Computational modeling and human experimental approaches

We use a combination of approaches to study human memory processes, including experimental research with human participants and computational modeling. The latter involves the development of computer models of human memory processes. Experimental research in our lab and other labs informs the develiopment of these models. We have recently reported the first computational model of false recall, which we have named "fSAM." Unlike other theories, fSAM fully specifies the theoretical processes assumed to be responsible for false recall. The model has successfully simulated a broad array of the core findings on false recall that have been reported in the literature to date. We are currently pursuing the computational modeling of such phenomena as forgetting, false recognition, and the effects of cuing eyewitnesses to recall events they have witnessed. We are also interested in using computational modeling to simulate other phenomena of interest, including metamemory processes and memory enhancement.

False memories

False recall and recognition. False memories are memories of events that never occurred, or that occurred but not as remembered. We are interested in understanding the basic memory processes underlying false memories, including the processes used in recall and recognition testing. We are exploring these processes using both experimental and computational approaches. 

Forgetting and false memories. Most research on forgetting has focused on the loss of access to previously learned information. Although that issue is important, we are also interested in exploring how forgetting affects false memories. Our research has shown that the effect of forgetting on false memories depends critically on what causes the forgetting—for example, whether the forgetting is intentional and goal-directed, or is instead a byproduct of enhancing memory for other events or facts. We are also interested in exploring other conditions that affect memory distortions, as well as the extent to which such distortions affect other cognitive processes, such as inferencing and reasoning. More generally, we are interested in exploring the ways that prior experience and knowledge affect our memory for episodes and events.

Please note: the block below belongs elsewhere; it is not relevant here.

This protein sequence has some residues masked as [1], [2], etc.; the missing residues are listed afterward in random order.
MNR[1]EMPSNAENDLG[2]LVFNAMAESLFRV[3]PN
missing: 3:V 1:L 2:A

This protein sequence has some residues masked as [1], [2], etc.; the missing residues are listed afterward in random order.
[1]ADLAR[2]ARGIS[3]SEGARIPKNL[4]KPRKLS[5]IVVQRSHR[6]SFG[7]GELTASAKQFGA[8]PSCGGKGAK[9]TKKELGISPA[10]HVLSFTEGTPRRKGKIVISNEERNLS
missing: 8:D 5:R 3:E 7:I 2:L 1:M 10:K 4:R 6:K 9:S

Goal-directed forgetting. Forgetting can serve important goals, such as promoting efficient updating of memory by reducing interference from information that is no longer relevant (e.g., one's former telephone number). Our research seeks to test alternative theories regarding how this forgetting occurs, including active suppression of to-be-forgotten information, selective rehearsal of to-be-remembered information, and enhanced contextual segregation of to-be-remembered and to-be-forgotten information. In addition, most findings regarding intentional forgetting are based on laboratory experiments that use lists of words as stimuli. We seek to determine the extent to which such findings generalize to real-world stimuli and contexts, such as texts and eyewitness memory.

Part-set cuing. Part-set cuing is a counter-intuitive memory phenomenon in that it suggests that, when someone is trying to retrieve information from memory, their retrieval efforts are actually hurt rather than helped if someone else provides cues that are part of the information to be retrieved. In addition to exploring the basic cognitive processes responsible for this phenomenon, we are interested in exploring whether this phenomenon generalizes beyond word stimuli to more real-world stimuli such as scenes and events. In particular, we are interested in how such cuing affects the volume and accuracy of information retrieved by eyewitnesses to crimes.